At St. James Catholic Preschool, where I had my first years of education, Power Rangers was the recess game of choice. I rarely participated, having no knowledge of the show and little patience for the squabbles over plot and character that took more time than the game itself. The roles were limited anyway: with only six Rangers and a couple of villains, a group of kids was always left spectating.
I agreed to play only once. It was at the request of my best friend Nolan, whose patience for two-person make-believe only went so far. He reserved our spots with sometimes-bully Benton, and when recess came, we gathered at the jungle gym with the other Rangers-to-be. Immediately, one of the girls, Stephanie, informed me that there was a problem: only the Yellow Ranger and the Pink Ranger were girls, and they were already taken. Thinking nothing of it, I told her I would happily play the Green Ranger, since that was my favorite color, anyway.
This, I quickly learned, was not an acceptable response.
I have no memory of whether the game started, or if I ended up being a character at all. All I know is Stephanie laughed in my face and told me that wasn’t allowed. Then, later that day, during arts and crafts time, she pulled out an easel and told us all to gather around. I didn’t think much of it at first; Stephanie had always liked attention, and I figured this was another one of her performances. I watched her take out a pink marker and a green marker, coloring in a messy circle on the whiteboard with each one.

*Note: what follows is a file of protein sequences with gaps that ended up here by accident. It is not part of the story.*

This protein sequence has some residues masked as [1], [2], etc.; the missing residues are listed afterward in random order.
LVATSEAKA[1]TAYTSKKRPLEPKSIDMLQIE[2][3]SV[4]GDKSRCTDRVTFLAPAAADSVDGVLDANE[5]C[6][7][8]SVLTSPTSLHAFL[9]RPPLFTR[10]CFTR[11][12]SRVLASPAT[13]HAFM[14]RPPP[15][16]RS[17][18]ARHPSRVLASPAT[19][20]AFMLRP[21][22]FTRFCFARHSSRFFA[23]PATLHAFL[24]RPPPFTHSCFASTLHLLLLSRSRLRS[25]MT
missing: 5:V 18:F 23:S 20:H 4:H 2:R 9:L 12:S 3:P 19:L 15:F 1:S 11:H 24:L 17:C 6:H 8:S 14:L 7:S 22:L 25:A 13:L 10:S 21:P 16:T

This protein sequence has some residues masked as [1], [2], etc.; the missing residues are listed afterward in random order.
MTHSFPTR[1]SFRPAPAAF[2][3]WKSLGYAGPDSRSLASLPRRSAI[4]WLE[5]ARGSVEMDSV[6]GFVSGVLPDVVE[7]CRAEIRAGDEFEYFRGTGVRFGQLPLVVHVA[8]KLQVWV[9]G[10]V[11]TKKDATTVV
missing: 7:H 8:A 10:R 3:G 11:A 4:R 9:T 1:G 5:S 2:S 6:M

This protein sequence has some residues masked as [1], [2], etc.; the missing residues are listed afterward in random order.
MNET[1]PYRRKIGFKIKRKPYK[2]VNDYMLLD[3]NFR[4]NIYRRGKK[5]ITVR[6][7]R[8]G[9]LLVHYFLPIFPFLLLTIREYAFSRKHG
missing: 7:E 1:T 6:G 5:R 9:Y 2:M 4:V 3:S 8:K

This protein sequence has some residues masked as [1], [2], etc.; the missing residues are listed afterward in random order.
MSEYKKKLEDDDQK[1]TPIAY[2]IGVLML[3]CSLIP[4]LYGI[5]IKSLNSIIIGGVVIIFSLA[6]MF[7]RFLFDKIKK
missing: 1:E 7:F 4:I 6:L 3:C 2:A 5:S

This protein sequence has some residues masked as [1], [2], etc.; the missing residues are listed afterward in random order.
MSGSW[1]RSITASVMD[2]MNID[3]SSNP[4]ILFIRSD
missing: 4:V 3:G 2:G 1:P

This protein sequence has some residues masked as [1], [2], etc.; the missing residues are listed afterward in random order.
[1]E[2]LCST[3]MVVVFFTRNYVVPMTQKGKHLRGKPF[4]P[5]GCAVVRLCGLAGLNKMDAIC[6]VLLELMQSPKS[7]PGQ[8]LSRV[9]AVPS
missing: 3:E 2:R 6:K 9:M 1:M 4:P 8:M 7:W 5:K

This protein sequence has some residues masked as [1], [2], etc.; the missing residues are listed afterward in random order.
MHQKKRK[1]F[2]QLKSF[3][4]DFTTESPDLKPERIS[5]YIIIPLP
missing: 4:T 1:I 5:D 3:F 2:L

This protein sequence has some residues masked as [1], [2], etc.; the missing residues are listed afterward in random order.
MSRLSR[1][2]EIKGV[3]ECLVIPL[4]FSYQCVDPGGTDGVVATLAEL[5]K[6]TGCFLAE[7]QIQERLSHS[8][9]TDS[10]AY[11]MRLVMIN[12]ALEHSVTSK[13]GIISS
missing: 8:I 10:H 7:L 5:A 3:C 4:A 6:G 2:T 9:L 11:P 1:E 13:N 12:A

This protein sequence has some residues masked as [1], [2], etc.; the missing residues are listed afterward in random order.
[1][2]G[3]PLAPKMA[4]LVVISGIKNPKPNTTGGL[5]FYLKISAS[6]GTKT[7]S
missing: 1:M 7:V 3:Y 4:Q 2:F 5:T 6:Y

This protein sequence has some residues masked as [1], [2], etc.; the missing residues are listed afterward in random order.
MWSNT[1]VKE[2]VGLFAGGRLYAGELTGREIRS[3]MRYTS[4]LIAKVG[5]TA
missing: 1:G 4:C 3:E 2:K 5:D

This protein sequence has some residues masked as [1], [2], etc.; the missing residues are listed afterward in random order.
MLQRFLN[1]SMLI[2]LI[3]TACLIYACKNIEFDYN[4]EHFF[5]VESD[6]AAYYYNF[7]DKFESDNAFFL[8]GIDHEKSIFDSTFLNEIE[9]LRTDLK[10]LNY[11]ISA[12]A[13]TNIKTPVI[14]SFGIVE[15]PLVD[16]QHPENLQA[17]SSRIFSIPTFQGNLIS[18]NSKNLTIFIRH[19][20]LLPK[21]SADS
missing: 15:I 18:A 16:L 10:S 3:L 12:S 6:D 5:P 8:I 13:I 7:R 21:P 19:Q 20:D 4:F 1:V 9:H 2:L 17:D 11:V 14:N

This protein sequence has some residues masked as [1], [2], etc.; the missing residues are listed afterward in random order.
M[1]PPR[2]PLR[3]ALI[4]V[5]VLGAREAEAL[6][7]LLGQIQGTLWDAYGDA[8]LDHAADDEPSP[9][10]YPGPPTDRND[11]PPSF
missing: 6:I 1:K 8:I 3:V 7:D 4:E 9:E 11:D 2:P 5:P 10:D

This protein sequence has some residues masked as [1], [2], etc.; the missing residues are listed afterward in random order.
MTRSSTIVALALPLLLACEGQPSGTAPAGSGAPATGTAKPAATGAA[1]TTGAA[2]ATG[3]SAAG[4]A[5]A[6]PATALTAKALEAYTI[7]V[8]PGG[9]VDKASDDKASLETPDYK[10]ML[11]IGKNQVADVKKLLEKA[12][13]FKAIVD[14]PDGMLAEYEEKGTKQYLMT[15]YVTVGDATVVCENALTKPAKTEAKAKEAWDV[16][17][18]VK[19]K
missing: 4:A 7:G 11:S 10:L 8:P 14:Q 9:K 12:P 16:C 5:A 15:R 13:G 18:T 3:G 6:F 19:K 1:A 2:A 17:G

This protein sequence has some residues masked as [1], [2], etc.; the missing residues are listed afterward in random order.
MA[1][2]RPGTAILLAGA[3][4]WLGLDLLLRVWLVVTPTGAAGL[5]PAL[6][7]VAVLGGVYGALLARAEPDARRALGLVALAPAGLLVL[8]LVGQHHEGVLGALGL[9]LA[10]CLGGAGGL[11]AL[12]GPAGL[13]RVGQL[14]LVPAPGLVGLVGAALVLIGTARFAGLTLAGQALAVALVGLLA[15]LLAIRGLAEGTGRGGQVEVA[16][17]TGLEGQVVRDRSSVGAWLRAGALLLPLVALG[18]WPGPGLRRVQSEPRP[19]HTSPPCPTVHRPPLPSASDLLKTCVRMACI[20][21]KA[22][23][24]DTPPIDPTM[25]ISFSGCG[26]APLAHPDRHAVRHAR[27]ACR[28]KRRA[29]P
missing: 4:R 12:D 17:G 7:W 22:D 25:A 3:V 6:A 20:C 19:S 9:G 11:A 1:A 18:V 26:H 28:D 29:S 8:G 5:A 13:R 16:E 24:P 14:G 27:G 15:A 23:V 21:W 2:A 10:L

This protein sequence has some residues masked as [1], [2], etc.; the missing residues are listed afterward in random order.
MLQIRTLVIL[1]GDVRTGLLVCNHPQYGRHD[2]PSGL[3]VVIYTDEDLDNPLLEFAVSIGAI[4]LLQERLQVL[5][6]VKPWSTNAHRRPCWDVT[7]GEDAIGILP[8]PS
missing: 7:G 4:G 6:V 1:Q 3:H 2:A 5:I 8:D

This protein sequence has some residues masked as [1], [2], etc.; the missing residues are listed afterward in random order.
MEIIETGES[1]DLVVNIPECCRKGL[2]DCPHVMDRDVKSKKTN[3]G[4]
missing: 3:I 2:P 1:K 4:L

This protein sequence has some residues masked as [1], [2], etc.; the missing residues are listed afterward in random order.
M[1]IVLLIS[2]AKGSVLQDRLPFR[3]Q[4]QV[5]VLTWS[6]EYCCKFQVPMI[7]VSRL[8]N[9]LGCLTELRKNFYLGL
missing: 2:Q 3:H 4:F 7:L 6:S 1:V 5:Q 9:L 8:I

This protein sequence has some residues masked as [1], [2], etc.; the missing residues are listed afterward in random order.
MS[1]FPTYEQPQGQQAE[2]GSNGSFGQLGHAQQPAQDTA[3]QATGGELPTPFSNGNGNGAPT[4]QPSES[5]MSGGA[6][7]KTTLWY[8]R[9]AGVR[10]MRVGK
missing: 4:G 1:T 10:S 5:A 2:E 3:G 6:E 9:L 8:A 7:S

“Pink is for girls,” she told us, pointing to the pink circle. “Green,” she pointed now to the green circle, “is for boys.”
This was classic Stephanie, making up arbitrary rules and trying to convince everyone to follow. I stayed at the back of the circle, only half paying attention. Then I heard my name.
“Daven,” Stephanie said, pointing at me now with an accusatory finger, “likes green.”
I don’t know what I said to Stephanie, or how any of my other classmates reacted, but I remember being furious. It wasn’t so much the insinuation that I wasn’t a girl. It was the limits she was placing on me because that’s what she thought I was supposed to be. That’s what I thought I was supposed to be at the time too. I didn’t know there was any other option.
Joke’s on Stephanie, in the end: the following year, she was one of the only girls in my kindergarten class not to get an invitation to my birthday party. (My mom said I didn’t have to invite anyone I didn’t like, and I didn’t pull any punches.) And almost two decades after her attempt to humiliate me for not being enough of a girl, I realized she was right. I wasn’t even one to begin with.